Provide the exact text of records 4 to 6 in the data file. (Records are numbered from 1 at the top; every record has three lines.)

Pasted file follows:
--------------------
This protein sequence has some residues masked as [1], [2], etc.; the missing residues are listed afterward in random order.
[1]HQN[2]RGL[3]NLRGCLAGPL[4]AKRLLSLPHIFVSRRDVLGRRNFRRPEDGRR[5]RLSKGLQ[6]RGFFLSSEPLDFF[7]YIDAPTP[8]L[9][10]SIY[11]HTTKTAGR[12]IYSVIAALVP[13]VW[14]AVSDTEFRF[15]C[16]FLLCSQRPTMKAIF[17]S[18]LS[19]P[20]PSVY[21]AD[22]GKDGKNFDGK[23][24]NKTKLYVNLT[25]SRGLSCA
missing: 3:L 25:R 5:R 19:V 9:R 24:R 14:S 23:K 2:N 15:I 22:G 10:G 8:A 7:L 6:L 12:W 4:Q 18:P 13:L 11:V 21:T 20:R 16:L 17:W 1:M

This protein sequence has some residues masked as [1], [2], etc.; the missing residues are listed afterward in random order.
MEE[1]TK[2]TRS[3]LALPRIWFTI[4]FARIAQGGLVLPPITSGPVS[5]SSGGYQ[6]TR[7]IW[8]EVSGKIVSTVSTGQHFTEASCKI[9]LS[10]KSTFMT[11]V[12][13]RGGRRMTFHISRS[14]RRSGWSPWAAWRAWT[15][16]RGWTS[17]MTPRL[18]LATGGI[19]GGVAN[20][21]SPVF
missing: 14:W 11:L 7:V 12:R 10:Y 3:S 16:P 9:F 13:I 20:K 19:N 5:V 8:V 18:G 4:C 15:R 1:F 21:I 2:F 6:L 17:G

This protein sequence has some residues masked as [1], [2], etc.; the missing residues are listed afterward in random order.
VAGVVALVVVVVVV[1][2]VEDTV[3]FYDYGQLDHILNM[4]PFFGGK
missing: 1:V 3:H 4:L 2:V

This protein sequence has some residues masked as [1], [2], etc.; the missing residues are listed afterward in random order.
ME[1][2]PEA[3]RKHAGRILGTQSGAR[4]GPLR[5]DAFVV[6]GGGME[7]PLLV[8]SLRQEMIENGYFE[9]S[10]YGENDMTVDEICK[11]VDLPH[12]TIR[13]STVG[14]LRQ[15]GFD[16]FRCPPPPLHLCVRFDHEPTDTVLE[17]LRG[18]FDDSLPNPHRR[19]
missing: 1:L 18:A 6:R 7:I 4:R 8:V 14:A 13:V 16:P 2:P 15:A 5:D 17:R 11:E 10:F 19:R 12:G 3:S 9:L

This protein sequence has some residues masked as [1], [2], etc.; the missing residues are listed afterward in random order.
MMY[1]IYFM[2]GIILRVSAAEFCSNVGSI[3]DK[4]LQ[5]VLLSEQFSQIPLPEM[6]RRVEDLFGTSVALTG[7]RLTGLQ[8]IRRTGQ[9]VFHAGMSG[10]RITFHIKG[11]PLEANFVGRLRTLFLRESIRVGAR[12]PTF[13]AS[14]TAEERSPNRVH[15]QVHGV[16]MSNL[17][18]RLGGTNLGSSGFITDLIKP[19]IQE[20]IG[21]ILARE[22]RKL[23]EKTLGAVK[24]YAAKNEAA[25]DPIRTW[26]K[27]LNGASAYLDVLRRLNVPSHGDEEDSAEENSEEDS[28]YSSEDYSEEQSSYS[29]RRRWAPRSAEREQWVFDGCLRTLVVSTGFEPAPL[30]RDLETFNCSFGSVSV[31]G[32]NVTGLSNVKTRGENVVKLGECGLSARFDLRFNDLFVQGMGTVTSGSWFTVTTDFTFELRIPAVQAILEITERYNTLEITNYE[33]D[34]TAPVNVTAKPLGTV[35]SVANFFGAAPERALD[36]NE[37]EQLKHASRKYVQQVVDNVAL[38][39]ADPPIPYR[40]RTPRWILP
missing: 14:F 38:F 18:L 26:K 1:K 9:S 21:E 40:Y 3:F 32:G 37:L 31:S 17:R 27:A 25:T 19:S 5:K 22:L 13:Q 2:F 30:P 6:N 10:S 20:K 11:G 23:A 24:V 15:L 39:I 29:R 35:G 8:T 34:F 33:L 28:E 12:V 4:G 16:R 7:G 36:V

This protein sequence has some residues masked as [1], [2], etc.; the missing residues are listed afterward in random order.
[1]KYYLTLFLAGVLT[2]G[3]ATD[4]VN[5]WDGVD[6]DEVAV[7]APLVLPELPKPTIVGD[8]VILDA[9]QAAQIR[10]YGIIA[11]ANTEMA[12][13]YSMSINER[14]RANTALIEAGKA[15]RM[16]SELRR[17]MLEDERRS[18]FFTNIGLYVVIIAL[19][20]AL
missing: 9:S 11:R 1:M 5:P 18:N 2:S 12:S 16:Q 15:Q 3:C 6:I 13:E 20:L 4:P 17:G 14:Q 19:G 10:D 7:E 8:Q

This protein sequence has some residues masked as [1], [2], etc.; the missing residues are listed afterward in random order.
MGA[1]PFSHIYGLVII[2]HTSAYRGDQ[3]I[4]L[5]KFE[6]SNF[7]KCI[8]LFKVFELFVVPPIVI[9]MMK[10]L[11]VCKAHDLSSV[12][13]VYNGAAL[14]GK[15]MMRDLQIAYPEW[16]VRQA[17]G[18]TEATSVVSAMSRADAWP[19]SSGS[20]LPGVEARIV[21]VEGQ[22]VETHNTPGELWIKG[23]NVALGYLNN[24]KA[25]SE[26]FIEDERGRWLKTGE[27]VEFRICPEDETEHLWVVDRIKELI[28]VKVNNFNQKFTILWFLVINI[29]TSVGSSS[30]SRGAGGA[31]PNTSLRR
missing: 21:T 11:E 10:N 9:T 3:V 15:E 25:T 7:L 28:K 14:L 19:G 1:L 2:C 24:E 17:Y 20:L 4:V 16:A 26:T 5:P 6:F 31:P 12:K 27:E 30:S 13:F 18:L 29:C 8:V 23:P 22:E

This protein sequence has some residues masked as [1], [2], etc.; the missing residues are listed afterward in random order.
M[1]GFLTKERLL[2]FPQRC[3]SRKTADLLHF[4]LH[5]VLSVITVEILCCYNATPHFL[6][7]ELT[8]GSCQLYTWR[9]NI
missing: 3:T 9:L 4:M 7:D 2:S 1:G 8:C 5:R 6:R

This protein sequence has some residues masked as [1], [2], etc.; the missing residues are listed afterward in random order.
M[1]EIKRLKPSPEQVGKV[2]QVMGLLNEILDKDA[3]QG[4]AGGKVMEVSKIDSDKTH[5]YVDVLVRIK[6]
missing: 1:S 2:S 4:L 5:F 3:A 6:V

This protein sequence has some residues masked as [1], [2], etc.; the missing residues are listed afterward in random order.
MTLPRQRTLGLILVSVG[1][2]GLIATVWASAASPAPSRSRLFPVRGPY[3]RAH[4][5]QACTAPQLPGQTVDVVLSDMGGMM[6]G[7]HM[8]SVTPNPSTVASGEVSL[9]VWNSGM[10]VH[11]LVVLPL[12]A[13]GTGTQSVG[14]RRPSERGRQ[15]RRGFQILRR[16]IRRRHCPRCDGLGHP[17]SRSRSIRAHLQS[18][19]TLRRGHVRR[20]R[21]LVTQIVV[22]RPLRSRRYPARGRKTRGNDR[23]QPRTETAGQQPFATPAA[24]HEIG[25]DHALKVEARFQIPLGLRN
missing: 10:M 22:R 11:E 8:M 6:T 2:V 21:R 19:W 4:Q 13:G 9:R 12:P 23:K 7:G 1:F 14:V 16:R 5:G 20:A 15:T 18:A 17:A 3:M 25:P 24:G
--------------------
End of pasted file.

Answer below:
This protein sequence has some residues masked as [1], [2], etc.; the missing residues are listed afterward in random order.
ME[1][2]PEA[3]RKHAGRILGTQSGAR[4]GPLR[5]DAFVV[6]GGGME[7]PLLV[8]SLRQEMIENGYFE[9]S[10]YGENDMTVDEICK[11]VDLPH[12]TIR[13]STVG[14]LRQ[15]GFD[16]FRCPPPPLHLCVRFDHEPTDTVLE[17]LRG[18]FDDSLPNPHRR[19]
missing: 1:L 18:A 6:R 7:I 4:R 8:V 14:A 13:V 16:P 2:P 15:A 5:D 17:R 11:E 10:F 19:R 12:G 3:S 9:L

This protein sequence has some residues masked as [1], [2], etc.; the missing residues are listed afterward in random order.
MMY[1]IYFM[2]GIILRVSAAEFCSNVGSI[3]DK[4]LQ[5]VLLSEQFSQIPLPEM[6]RRVEDLFGTSVALTG[7]RLTGLQ[8]IRRTGQ[9]VFHAGMSG[10]RITFHIKG[11]PLEANFVGRLRTLFLRESIRVGAR[12]PTF[13]AS[14]TAEERSPNRVH[15]QVHGV[16]MSNL[17][18]RLGGTNLGSSGFITDLIKP[19]IQE[20]IG[21]ILARE[22]RKL[23]EKTLGAVK[24]YAAKNEAA[25]DPIRTW[26]K[27]LNGASAYLDVLRRLNVPSHGDEEDSAEENSEEDS[28]YSSEDYSEEQSSYS[29]RRRWAPRSAEREQWVFDGCLRTLVVSTGFEPAPL[30]RDLETFNCSFGSVSV[31]G[32]NVTGLSNVKTRGENVVKLGECGLSARFDLRFNDLFVQGMGTVTSGSWFTVTTDFTFELRIPAVQAILEITERYNTLEITNYE[33]D[34]TAPVNVTAKPLGTV[35]SVANFFGAAPERALD[36]NE[37]EQLKHASRKYVQQVVDNVAL[38][39]ADPPIPYR[40]RTPRWILP
missing: 14:F 38:F 18:L 26:K 1:K 9:S 21:E 40:Y 3:F 32:G 37:L 31:S 17:R 27:A 25:T 19:S 5:K 22:L 13:Q 2:F 30:P 6:N 10:S 20:K 11:G 23:A 24:V 15:L 39:I 29:R 35:G 8:T 34:F 33:L 28:E 12:V 4:G 16:R 7:G 36:V

This protein sequence has some residues masked as [1], [2], etc.; the missing residues are listed afterward in random order.
[1]KYYLTLFLAGVLT[2]G[3]ATD[4]VN[5]WDGVD[6]DEVAV[7]APLVLPELPKPTIVGD[8]VILDA[9]QAAQIR[10]YGIIA[11]ANTEMA[12][13]YSMSINER[14]RANTALIEAGKA[15]RM[16]SELRR[17]MLEDERRS[18]FFTNIGLYVVIIAL[19][20]AL
missing: 9:S 11:R 1:M 5:P 18:N 2:S 12:S 16:Q 15:Q 3:C 6:I 13:E 20:L 4:P 17:G 14:Q 19:G 10:D 7:E 8:Q